St. Michael Mainstreet

It was a icy, rainy day, when Father Abraham ducked into Jose’s Quick Trims for a haircut. He shook his black felt hat outside before entering. A little bell dinged as he crossed the threshold and set his hat on a coat rack next to service desk.

The lady behind the counter smiled. Father smiled back as he pulled his arms out of his coat and hung it on the rack as well.

“Good evening, Marsha,” he said, “I’m looking to get a trim. How long is the wait?”

“We have a couple of appointments, but they seem to be running behind,” she said. “My best guess is probably ten minutes at least.”

“That’s wonderful. I’ll take a seat.”

Father sat down in a chair across the window. He loved watching the rain smack the pavement outside, the cars bursting through it, the puddles spray and the nervous passersby ducking and jumping the waves of water from under their umbrellas.

He didn’t want them to get splashed; he just remembered what it was like as a child playing in those streets on days like this. He frolicked in the puddles, but most people didn’t seem to enjoy it as much as he.

It wasn’t long however until his joy was broken. A message deep inside him awoke a curious horror. He stood up suddenly, face ashen as he focused on the apartment building across the way. There was a deep disturbance inside, something dark and horrible was happening within and he was under the notion that an innocent was involved.

He hurried to the rack and retrieved his coat and hat. Marsha frowned at his urgency to leave.

“Sorry, my dear,” he said, mustering a smile, “I just remembered something very important. I will be back tomorrow.”

He turned and walked out, back into the torrent. Gripping his coat collar, he crossed the street quickly, adhering to the laws as best as possible, however, it wasn’t man’s law he was afraid of at the moment.

The doorway to the building was made of metal and glass, and next to the door an electric fob prevented non-tenants from entering. Father said a quick prayer, tightly grasping his beads and he heard a click. The door unlock. He whispered a thank you to the sky and ventured onward.

Inside was dark. The only light was a flickering bulb in the entry way, and more as the hall turned. To his left and right were darkened halls, only illuminated by a single source. The silence was overwhelming, as if there were a tiger in the shadows ready to jump. Father held close his cross, as well as stroked the bottle of holy water he had in his right pocket.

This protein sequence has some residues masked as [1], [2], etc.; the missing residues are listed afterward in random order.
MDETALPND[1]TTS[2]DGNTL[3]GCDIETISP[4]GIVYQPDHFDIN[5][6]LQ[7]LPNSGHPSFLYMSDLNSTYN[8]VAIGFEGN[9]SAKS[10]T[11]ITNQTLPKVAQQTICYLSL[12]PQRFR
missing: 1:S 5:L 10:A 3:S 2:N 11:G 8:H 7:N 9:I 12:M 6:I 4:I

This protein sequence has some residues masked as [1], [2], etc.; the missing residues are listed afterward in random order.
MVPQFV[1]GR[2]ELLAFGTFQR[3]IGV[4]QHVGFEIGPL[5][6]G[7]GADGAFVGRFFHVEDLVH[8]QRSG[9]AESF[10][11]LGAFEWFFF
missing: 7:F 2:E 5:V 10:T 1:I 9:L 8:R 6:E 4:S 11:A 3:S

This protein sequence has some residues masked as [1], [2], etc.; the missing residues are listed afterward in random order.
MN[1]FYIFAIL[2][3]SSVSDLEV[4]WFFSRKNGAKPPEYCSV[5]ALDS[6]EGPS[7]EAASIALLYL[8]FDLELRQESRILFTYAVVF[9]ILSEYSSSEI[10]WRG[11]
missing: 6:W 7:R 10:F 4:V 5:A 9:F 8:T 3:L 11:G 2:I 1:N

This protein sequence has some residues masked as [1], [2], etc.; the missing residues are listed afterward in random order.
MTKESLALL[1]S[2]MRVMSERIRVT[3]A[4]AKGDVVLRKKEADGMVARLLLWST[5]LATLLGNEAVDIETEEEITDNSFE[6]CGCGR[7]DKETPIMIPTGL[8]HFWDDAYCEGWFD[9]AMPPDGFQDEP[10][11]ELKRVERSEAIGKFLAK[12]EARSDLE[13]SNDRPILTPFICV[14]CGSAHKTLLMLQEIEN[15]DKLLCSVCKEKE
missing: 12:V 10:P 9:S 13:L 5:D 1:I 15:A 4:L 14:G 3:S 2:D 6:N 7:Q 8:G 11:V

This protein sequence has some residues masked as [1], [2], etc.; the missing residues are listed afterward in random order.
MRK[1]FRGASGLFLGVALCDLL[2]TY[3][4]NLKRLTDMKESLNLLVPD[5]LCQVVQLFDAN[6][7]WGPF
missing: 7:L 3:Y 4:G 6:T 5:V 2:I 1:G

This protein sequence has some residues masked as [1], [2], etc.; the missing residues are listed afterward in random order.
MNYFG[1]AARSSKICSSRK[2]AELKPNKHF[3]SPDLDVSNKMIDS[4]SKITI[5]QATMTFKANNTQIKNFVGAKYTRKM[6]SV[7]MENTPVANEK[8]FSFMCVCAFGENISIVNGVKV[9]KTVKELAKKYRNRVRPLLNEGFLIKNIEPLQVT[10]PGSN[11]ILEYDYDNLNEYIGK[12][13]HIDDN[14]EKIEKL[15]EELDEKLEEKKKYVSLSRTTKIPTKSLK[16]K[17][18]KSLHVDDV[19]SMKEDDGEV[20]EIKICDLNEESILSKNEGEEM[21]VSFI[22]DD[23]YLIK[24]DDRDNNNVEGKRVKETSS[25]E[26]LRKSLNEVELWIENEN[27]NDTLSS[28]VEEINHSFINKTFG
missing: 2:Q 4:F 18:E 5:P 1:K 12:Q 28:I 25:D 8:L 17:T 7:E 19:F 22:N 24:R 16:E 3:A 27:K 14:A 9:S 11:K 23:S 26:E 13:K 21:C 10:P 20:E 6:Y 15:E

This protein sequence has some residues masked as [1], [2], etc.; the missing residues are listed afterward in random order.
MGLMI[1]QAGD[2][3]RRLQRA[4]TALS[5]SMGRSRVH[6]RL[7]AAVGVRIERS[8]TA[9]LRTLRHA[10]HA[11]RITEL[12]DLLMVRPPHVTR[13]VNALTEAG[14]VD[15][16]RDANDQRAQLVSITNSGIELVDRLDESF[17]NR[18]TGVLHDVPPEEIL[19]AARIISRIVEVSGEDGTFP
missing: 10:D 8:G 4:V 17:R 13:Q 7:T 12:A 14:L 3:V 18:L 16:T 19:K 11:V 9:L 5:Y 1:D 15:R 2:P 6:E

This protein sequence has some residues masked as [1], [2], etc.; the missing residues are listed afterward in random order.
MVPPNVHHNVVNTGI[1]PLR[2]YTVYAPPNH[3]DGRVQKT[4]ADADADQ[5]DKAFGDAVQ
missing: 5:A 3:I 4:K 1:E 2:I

“Holy Spirit, guide me to where I must go, and bless me with the discernment to act accordingly…”

He turned to the left. The darkness thickened and that familiar feeling of being stalked kept his wits about him. As he turned the corner, he could hear a growling deep in his gut. He was getting closer. The hall felt stuffy, foggy, and repellent. His mind reached out and touched the innocence; it was close. He only needed to make a few more steps and he would be there.

Number 6… He touched the door of number 6 and immediately felt the malevolence inside. Again he whispered a prayer and the door unlocked. Without warning, Father Abraham opened the door wide open to find an old woman standing over a cauldron. Surrounding her were cages and cages of animals. It was incredibly loud and he wondered why he couldn’t hear them from outside.

The smell, as well, was deafening. Urine and feces everywhere. The floor covered in straw, of all things, sandwiching the excrement with the carpet. She seemed not to notice him, until he stepped forward and she suddenly slashed out a cleaver that was in her hand.

“Who are you!” she hissed. Glaucoma settled in her eyes, deep lines exaggerated her sagging cheeks, her nose red and swollen. She was short, perhaps 4’3″ with gnarly gray hair and whiskers.

She stepped closer with her cleaver. Father Abraham stood his ground, not out of bravery but because there was some creature breathing down his neck. He felt the wispiness of whiskers behind him, and a guttural growl that sounded almost feline.

“What are you doing here?”

Father Abraham swallowed. “I know what you are doing. You have a child in here. I’ve come to take it.”

“You can’t take him! I found him! He’s mine!”

“He is not yours. I have under great authority to take him away from you. Either you give him to me of your own free will, or a greater force will intervene.”

She swiped at him with the knife. He flinched. “Look at you!” she said, cracking a smile, “You’re scareder than a chicken who wandered into a fox den. You’re in luck. No foxes here. Only Mul!”

Behind him, another sensation, like a large cat tongue raking across the back of his head.

“Do you think your god can stand up to Mul?”

With that blasphemy the darkened room and hallway erupted with light and Father Abraham felt the presence of Mul disappear with an angry shriek.

She as well began to convulse from the light. Dropping her blade, she clasped her ears and closed her eyes, wailing and collapsing to her knees. The sound was awful and mixed with the horrid scent of the apartment, Father Abraham, too, nearly faltered in the brightness.

Then her heard a baby crying in the next room. He walked past the witch into the kitchen, where he found the baby on the cutting board. She must have been just about to cut him up.

Not wanting to linger, he scooped up the baby and fled the premises and back to the St. Bartholomew’s Cathedral.

The parents were never found. Father Abraham reared the child as his own, but this is not the end of that child’s story…

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